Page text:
Coping With Insider Threats: Page 2

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Behavioral Vulnerability Is All the Rage

As the sophistication of tools and attack types become more advanced, vendors and their solutions must also do the same. Yet the most comprehensive, successful approach to controlling the crimeware threat is to proactively control and prevent access to places where users can go and get infected by bad things.

“From an organizational perspective you have to blend policies and solutions. You can’t do either/or. If you try to approach it from an ‘all policy’ perspective and you don’t have a good solution set in place, then you end up spinning your wheels and vice versa,” says Redmond, “You can throw all the technology you want at threats, but if you don’t create good policies around what the users are allowed to do then you’re still open to vulnerabilities.”

As Peter Cassidy, Secretary General of the APWG (Anti-Phishing Working Group) explains, “Behavioral vulnerabilities are the center of the universe. Unfortunately the conversation’s always about either money or technology and behavioral aspects are never really taken as seriously as they should be. Behavioral vulnerability isn’t really quantified in a way that illustrates how it impacts the effectiveness of a particular technology.”

The whole idea of providing "value" or "utility" in things like Smiley Central or Hot Bar are great examples of social engineering. Users feel that the applications provide usefulness that outweighs company policy prohibiting unapproved downloads. Media files containing malicious payloads are another example of social engineering as a means of propagation. Viral videos spread across the Internet at breakneck speeds.  How many conceal backend crimeware that users are readily installing onto the corporate network?

"There are people who can’t conceptualize what’s really going on with crimeware,” notes Tim Johnson, Product Marketing Manager for Enterprise Threat Shield at SurfControl, “There are also those that really won't care or who will misunderstand the risk to the organization. When a user wants to do something and company disallows it, they will often circumvent desktop protection if they’re able. No amount of ‘deep packet inspection’ or ‘port agility defenses’ can protect an organization against a deceptive or delinquent user.”

What’s a Company To Do?

The situation may seem bleak, because indeed, employees are a necessary requirement for doing business, vendor solutions often fail us, and threats are continually on the rise. However, mitigating the symptoms of spyware, phishing, and their more advanced permutations can benefit from the classic “layered approach” to Internet and communications security, beginning with an enforced acceptable use policy. Employing the combination of solutions-based, policy-based and behavioral-based controls can drastically reduce organizational vulnerabilities.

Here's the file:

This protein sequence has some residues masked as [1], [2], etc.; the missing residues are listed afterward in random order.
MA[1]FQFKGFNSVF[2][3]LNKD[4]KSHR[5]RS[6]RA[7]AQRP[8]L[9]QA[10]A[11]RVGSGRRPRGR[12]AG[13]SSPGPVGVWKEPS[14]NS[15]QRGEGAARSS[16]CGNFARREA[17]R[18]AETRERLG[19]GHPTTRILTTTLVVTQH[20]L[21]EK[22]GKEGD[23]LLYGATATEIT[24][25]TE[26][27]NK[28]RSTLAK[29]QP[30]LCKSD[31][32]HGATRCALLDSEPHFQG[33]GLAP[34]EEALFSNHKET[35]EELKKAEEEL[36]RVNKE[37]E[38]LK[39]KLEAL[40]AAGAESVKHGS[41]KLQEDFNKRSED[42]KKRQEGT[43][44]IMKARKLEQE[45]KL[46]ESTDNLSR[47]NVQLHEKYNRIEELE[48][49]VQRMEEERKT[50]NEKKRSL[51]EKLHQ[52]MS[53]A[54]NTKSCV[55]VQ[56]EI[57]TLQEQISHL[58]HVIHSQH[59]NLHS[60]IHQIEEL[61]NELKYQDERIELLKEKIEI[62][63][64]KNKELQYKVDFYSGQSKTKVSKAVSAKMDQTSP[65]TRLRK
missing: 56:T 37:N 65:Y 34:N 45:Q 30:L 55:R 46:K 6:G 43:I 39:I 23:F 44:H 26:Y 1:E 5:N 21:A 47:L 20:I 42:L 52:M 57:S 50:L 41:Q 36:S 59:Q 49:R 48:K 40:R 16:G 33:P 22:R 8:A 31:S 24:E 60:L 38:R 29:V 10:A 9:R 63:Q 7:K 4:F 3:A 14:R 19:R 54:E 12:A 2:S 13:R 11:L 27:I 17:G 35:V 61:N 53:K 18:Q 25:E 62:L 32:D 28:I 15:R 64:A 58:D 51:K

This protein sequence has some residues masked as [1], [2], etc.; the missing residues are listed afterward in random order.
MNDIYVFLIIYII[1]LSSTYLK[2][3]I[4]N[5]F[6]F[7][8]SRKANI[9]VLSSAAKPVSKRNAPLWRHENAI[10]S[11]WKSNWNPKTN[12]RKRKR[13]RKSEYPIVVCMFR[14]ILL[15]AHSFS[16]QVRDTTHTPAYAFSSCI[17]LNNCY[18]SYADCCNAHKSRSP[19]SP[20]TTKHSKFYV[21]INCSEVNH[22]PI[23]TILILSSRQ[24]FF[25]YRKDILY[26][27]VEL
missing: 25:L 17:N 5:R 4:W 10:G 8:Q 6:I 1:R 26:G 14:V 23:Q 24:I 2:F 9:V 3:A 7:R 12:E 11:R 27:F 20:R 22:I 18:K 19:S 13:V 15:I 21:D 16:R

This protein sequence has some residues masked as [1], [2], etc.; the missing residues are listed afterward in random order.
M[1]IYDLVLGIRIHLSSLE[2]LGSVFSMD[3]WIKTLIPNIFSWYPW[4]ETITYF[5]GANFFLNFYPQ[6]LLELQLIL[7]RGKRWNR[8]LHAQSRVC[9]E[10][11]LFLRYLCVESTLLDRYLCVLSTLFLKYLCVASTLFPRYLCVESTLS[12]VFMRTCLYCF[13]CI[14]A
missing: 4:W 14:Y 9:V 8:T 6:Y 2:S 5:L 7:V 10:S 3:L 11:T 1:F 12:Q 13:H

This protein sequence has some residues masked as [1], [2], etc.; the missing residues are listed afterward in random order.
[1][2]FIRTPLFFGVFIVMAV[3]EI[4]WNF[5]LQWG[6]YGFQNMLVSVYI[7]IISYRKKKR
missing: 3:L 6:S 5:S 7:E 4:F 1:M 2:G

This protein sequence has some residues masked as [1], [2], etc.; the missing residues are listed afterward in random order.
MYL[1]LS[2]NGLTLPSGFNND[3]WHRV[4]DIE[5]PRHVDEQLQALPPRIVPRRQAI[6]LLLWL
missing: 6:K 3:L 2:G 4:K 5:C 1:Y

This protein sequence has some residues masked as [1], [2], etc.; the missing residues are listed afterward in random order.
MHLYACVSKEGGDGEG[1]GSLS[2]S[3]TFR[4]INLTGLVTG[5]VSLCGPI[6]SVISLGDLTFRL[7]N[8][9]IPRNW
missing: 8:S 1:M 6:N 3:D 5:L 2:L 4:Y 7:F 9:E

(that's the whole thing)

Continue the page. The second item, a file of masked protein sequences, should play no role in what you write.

Johnson explains, “From a policy standpoint, policies are only as effective as the enforcement behind them. From a behavioral standpoint, actively educating users as to what crimeware “looks” like and how it adversely affects the organization can bring them on board as effective preventative resources. From a solutions-based perspective, even the best and brightest of vendor wares can never provide 100% protection. However, they should always be the first line of defense in a comprehensive security approach.”

“At a minimum, companies need an effective email filter capable of blocking spyware from entering the network via active HTML, attachments, phishing, spam and other email-borne vectors. This is essential to securing the communications medium. Yet blocking shouldn’t stop with email - there also needs to be something at the desktop level that stops the spyware as it’s introduced, NOT after it is already saved and running.”

Lastly, an extremely effective cure for an infected network is to remove the ability to introduce symptoms in the first place. Users unfortunately shoulder most of the blame when it comes to introducing spyware. Diehard delinquents and rogues will do whatever they can to hold onto their messaging, music, games and other nifty widgets.  If they can turn off protection, they will.  If they can hide their spoils, they will. Companies should implement a solution that disallows running or installing programs (such as games, P2P, and IM applications) that in turn, install spyware. Group Policy Objects - or similar tools - are not enough as they can be easily tricked or circumvented.

Enacting policies is a great idea, but completely ineffectual if they aren’t regularly, equitably and instantly enforced. Preventative tools are a step in the right direction, but only if they are not of the ‘one-size-fits-all-magic-bullet’ variety. Workable solutions must have comprehensive, scalable and customizable capabilities to meet the evolving needs of today’s organizations.


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